I'm Davan Maharaj, editor of the Los Angeles Times. European leaders give Greece an ominous deadline. L.A. County supervisors give themselves more power. Here are some story lines I don't want you to miss today.
The Clock Ticks on Greece
Prime Minister Alexis Tsipras aimed to pile pressure onto the European Union by getting Greek voters to say "no" to a financial bailout plan he thought was too tough. Now the EU is returning the favor. Greece has until week's end, EU leaders warn, to table a credible alternative or go broke and flunk out of the euro currency group. How might all of this affect the U.S.? Here's a Q&A.
China Takes Stock
It's a problem many Chinese probably thought they'd never have. The country has 90 million stock market accounts, most held by individuals. About 12 million were opened in May when the market was in the midst of a 63% rise. Many borrowed to get in. Now, with a 20% tumble in the main stock index, they're in trouble. So is the government, which is scrambling to stem the losses.
Iraq's Same Old Problem
It bedeviled U.S. combat forces from the moment they set foot in Iraq: the bitter rivalry between Sunni and Shiite branches of Islam. Minority Sunnis were in control at the time. The U.S. left the Shiites in charge. The sectarian strife is as bad as ever, and it's still giving fits to President Obama and the Pentagon as they struggle to train a Shiite-Sunni force to beat back (Sunni) Islamic State.
Imagine you're a department head at a corporation. Now imagine you report directly to five board members who can hire and fire you and hold you accountable for your work. That's the system L.A. County supervisors just set up to boost efficiency and tamp down conflicts between them and the appointed chief executive who used to have those powers. Could get interesting.
The Bus Stops Here
It's just a dusty bus depot, a jumble of cinder-block shacks. Here, though, travelers scramble for cigarettes or scramble to ditch them, depending on which way they're going. It's the same with the words they choose. It straddles a stark social, military and emotional divide between secular life and the harshest Islamic rule. Visit a weird but enlightening corner of Syria in today's Great Read.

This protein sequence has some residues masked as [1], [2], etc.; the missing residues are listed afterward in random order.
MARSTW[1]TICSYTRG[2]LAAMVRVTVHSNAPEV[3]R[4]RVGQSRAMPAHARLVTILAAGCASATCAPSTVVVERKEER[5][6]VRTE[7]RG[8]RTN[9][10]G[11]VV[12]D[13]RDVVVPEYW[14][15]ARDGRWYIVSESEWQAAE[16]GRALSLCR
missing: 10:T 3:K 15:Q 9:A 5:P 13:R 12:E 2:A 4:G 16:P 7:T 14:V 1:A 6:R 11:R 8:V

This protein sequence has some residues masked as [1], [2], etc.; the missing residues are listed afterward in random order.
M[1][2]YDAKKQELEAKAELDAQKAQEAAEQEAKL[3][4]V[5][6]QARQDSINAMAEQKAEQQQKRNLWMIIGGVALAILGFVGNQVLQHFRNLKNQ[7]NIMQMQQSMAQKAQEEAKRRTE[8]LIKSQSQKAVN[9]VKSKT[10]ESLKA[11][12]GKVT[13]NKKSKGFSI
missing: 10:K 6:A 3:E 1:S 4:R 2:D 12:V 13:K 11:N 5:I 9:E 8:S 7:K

-- Gov. Jerry Brown doesn't wear his religion on his sleeve, but it's plenty evident in his passion about the subject of climate change.
-- Compton's fire chief is put on administrative leave after The Times reports on shortcomings at the department.
-- An aid-in-dying bill for some terminally ill patients, which passed the state Senate, is being shelved for lack of Assembly votes.
-- Steve Lopez visits a weird world -- South Pasadena, actually -- where some people pay for houses the way most people pay for groceries.
-- If some voters question her trustworthiness, Hillary Clinton says in an interview, it's because of a barrage of attacks from the right.
-- Dylann Roof, the suspect in the Charleston church massacre, is indicted on new attempted murder charges.
-- A crowd in Ecuador estimated at more than 800,000 hears Pope Francis call for South American unity.
-- Afghan envoys and the Taliban meet for peace talks in Pakistan, officials say.
-- The International Monetary Fund gives high marks to the U.S. financial system but warns against complacency on finishing reforms.
-- Start-ups are making L.A. a potential hub for "ed-tech" -- educational technology.
-- Subway suspends ties with weight-losing spokesman Jared Fogle after a federal raid on his Indiana home.
-- Serena Williams out-battles a feisty Victoria Azarenka to reach the semifinal at Wimbledon.
--The PGA of America pulls its October event from Donald Trump's golf course in Rancho Palos Verdes.
-- Photos: The U.S. women's soccer team comes to L.A. to celebrate its World Cup victory.
-- The latest scores and stats.
-- After hosting Comic-Con for four decades, San Diego has struggled to keep from being ougrown by it.
-- Here are tips on how to survive, and thrive, in the madness at Comic-Con in San Diego.
-- Miss rain? You'll be able to walk through a simulated downpour, without getting wet, when "Rain Room" comes to LACMA.
WHAT OUR EDITORS ARE READING
-- In Quartz, an economist tells Pope Francis not to blame global warming on capitalism.
-- The Atlantic looks at Greece's history as part of Europe -- or not.
ONLY IN L.A.
It's not huge as L.A. milestones go, but it's a big deal in Little Tokyo. A 105-year-old bit of history is changing hands. Mikawaya, a confectionery maker famed for inventing mochi ice cream, has been sold. It has quite a history, including a nice rebound after the Hashimoto family was sent to a World War II internment camp. There may be a few changes, but not to the ice cream.
Please send comments and ideas to Davan Maharaj.